A man told me once that the camera used in the moon by the Apollo 11 team was a Nikon, it was back in the days of the dawn on the Internet, when computers, cellphone and websites were yet to be ubiquitous, for a few years, I was made believe that Nikon was indeed the moon camera.
Boy, that man and I got the fact wrong.
It was until I was seriously learning photography that I got my hands on a UK based photo publication ‘Practical Photography’—which was my favorite photo magazine that time—when it featured an Apollo special issue to commemorate the man’s first moon landing and moon walk that I learned, it was actually a specially engineered Hasselblad medium format cameras that made it to the moon with the Apollo 11 team, they had 4 70mm Hasselblad 500 EL onboard including the backup cameras to capture the images of the orbit, the atmosphere and the moon itself.
There were technical & logical reasons for choosing a Hasselblad:
- – They needed a camera body large enough to fit the custom-sized buttons for the crews to operate (they wear large gloves)
– They needed a high resolution camera and the compact-sized Hasselblad medium format was a logical choice for their sharp lenses & reliability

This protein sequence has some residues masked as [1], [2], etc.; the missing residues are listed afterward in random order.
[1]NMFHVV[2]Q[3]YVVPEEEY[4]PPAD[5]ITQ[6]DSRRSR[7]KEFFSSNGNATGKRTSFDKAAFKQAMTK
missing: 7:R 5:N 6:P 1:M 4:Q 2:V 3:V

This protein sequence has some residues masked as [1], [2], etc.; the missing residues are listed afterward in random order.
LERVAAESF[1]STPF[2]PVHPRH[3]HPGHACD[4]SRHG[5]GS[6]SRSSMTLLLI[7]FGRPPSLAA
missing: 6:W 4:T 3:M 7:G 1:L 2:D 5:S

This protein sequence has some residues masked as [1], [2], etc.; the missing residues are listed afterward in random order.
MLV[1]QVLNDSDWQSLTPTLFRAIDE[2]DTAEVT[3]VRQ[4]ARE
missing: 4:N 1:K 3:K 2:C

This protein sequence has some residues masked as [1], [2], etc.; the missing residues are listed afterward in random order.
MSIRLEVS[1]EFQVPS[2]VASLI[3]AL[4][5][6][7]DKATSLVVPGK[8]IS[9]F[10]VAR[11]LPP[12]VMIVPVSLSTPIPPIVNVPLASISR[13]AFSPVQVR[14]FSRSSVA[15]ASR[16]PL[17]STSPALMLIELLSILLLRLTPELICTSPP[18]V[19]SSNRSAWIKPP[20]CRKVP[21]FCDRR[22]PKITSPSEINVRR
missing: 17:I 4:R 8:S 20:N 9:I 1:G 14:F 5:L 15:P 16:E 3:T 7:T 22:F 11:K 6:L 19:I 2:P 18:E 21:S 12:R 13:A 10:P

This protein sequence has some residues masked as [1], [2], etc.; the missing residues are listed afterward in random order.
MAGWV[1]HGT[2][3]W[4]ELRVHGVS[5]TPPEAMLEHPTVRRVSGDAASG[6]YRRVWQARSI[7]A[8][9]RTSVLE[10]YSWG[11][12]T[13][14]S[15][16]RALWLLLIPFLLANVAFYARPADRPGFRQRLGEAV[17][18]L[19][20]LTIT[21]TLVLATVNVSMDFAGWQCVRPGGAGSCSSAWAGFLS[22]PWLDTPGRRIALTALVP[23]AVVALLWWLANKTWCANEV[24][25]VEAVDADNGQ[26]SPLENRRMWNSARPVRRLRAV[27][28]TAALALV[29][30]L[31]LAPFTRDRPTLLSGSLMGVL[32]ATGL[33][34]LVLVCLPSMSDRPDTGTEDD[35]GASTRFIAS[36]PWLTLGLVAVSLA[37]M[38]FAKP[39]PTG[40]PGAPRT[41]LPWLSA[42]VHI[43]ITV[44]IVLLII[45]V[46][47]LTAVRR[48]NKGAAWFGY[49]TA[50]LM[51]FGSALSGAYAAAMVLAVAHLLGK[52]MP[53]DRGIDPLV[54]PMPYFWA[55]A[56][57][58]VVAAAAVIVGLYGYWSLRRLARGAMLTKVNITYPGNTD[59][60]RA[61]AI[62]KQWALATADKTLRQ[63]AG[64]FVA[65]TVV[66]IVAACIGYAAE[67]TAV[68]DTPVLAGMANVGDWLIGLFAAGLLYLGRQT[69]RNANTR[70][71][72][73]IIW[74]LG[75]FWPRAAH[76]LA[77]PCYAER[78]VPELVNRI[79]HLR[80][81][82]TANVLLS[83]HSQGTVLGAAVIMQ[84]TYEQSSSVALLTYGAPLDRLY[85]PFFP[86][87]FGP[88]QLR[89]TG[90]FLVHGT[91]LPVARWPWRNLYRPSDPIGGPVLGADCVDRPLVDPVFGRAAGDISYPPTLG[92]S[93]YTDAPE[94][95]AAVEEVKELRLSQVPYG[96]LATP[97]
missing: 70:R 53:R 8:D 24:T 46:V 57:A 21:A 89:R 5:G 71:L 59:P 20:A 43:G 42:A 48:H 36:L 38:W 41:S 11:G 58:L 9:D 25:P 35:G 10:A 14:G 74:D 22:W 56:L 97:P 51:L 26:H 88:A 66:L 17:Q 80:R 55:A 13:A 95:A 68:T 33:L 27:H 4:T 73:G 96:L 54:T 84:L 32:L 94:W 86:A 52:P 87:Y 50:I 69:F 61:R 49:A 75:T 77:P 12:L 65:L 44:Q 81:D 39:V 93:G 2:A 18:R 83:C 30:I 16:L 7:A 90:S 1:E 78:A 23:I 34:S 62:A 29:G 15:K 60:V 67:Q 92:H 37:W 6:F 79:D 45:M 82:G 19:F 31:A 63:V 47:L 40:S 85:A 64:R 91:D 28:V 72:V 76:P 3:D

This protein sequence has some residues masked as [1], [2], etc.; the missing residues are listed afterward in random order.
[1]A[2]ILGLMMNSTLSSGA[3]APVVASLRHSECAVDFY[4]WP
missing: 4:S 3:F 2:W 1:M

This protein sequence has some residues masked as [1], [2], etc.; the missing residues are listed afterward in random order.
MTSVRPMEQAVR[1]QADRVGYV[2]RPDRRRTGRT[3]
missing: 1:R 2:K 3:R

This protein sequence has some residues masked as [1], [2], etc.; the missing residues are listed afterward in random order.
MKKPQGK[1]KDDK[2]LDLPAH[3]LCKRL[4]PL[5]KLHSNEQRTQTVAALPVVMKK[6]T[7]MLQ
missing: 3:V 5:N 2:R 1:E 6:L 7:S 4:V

Here’s what Hasselblad had to say about it:
Simply put, NASA chose Hasselblad to go into space because we had the best cameras on earth. A claim that we are still proud to make today, forty years later.
The Hasselblad 500 EL was based on the acclaimed 500 series camera, modified with electronics, custom-sized button as well as space friendly body, the camera would capture historic images for the mankind’s most important achievement.
Record has it that they captured a total of 1407 exposures; 857 black & white and 550 on color film, and my curiosity was set to find out where to find these images, thanks to google, the Lunar & Planetary Institute hosted these images under the Apollo Image Atlas Gallery. It doesn’t stop there. High-resolution images are available for download too, how awesome!
Looking forward the upcoming new race to the moon!
The Boston Globe featured some awesome images on the Big Picture Gallery, and the NYTimes have some reader’s memory feature, finally The Apollo Archive has a dedicated collection of all Apollo mission images. (via kottke.org)